Ha!!! Yet another essay about the Fab Four! Well, since there has been a mini-revival of the Beatles once again with the best-selling 1 compilation, I thought it timely to consider the concept of the Beatles as a genre. 30 years on from the final proper Beatles album - Let It Be - bands have built songs around sounds, arrangements, instrumentation (even entire tunes - heh!) and most crucially, the inspiration of the work of John, Paul, George and Ringo.

The word commonly used by critics is "Beatlesque," let’s see what it entails.

Intros and outros  

Rather popular is the misleading introduction whereby the unwary listener is tricked into assuming he or she is familiar with what comes next… For example, Seattle's finest, the Screaming Trees used the memorable keyboard opening to I Am the Walrus for All I Know off the solid album, Dust. A similar instance can be found on Brad Jones' excellent solo album where the clipped staccato guitar at the beginning of Blunderpuss is a clear reference to Getting Better. The reverse of this ploy would be tacking on an the end of a song an oh so recognizable Beatles outro. Cases in point: Is that Elvis Costello or You Never Give Me Your Money on Party Girl? And doesn't that closing echoing piano chord on Leave the Biker (off Fountains of Wayne eponymous debut) remind you of A Day In A Life? No?  

Guitar solos

Nothing defines a Beatle song as much as a George Harrison guitar solo. Think of such classic moments as those ethereal lines in Nowhere Man or that shimmering break in Old Brown Shoe or the fuzzy serpentine licks on Good Morning Good Morning or the reverential hooks on Let It Be (album version) - you get the idea. I now give you the good and the bad side of this phenomenon of utilizing a guitar solo in the George Harrison style. Positively speaking, it was used to great effect on Billy Joel's ode to his mother, Laura (off Nylon Curtain) whereby the solo topped off a superb Lennonesque vocal by Joel. On the downside, Oasis's Noel Gallagher has made a mini-career of being a Beatle copyist. On Don’t Look Back In Anger, the song started with the piano chords to Lennon's Imagine and featured an unimaginative faux Harrison solo. Brrrrr…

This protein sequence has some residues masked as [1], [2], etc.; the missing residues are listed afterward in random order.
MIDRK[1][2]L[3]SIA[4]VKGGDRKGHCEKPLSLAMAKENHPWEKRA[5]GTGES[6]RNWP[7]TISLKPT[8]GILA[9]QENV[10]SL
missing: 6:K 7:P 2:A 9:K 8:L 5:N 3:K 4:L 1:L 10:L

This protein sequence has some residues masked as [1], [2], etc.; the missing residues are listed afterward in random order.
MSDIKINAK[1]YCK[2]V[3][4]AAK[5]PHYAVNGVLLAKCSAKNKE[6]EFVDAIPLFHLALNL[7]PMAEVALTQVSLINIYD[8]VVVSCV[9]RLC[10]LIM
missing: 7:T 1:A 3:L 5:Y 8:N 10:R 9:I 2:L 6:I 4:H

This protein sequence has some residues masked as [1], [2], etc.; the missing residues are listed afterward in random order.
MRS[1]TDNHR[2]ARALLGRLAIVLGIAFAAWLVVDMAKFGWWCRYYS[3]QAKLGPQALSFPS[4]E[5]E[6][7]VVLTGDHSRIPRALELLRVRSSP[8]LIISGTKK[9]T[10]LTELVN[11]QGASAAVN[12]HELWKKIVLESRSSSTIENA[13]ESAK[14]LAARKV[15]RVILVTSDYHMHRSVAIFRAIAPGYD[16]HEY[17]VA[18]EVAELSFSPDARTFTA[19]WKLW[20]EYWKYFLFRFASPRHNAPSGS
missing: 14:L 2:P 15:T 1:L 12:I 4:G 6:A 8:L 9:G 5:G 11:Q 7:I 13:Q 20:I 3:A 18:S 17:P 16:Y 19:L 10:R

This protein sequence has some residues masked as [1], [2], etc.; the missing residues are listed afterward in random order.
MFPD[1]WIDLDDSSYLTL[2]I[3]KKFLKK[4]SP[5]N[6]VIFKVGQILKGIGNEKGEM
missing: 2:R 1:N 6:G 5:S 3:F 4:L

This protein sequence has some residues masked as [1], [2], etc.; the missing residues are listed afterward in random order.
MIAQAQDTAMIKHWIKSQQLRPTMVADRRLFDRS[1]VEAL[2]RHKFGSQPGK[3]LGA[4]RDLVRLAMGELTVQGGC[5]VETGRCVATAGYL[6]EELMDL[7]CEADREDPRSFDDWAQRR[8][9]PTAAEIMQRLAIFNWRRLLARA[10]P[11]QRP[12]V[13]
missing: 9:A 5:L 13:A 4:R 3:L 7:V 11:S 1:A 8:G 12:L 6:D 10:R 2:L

Entire riffs, etc   

A Day In The Life is probably my all-time favourite Beatles track. It features John and Paul singing different parts and includes an instrumental break unlike any others. Why then would British band Embrace seek to replicate that unique moment on their song, All You Good Good People? Ignorance? Arrogance? Who knows? Bad enough that the tune sounds too close to Badfinger's Day After Day for comfort! Electric Light Orchestra was formed by Roy Wood and Jeff Lynne to perform psychedelic Beatles masterpieces like Strawberry Fields Forever ’live.' No surprise that after Wood left, Lynne would bring the Beatles influence to its logical conclusion. But it was never as blatant as on Mr. Blue Sky where both Ringo's drum patterns and Paul's middle section backing (y'know "Woke up/Fell out of bed…") were 'borrowed' to maximum effect. Similar flattery (imitation being its sincerest form) has been bestowed on George's Taxman where both The Jam (Start!) and Mansun (Taxloss) have pillaged heavily from the pivotal riff off Revolver.  

Don't get me wrong, my intention is not to denigrate any of the artists raised in the above examples, rather I hope this will highlight the obvious debts that many artists still owe to the Beatles. More than merely reproducing specific familiar moments (which in most cases were conceived with artistic intent), many great modern-day artists have been inspired by the Beatles to write wonderful songs using the Beatles reference as a starting point. From Nirvana's About A Boy to Myracle Brah's Loli Laletta, from Redd Kross' Mess Around to XTC's Earn Enough For Us, from Blur's Beetlebum to Supergrass' Alright, the list is endless… 

Here's hoping we are treated to many more in 2001 and beyond.